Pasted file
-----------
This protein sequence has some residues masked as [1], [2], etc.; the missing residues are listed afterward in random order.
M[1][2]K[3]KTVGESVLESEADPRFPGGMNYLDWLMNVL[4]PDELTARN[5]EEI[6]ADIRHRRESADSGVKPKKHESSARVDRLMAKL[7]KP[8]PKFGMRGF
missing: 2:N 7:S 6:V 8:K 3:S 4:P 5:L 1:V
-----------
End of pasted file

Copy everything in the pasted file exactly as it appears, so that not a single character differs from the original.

This protein sequence has some residues masked as [1], [2], etc.; the missing residues are listed afterward in random order.
M[1][2]K[3]KTVGESVLESEADPRFPGGMNYLDWLMNVL[4]PDELTARN[5]EEI[6]ADIRHRRESADSGVKPKKHESSARVDRLMAKL[7]KP[8]PKFGMRGF
missing: 2:N 7:S 6:V 8:K 3:S 4:P 5:L 1:V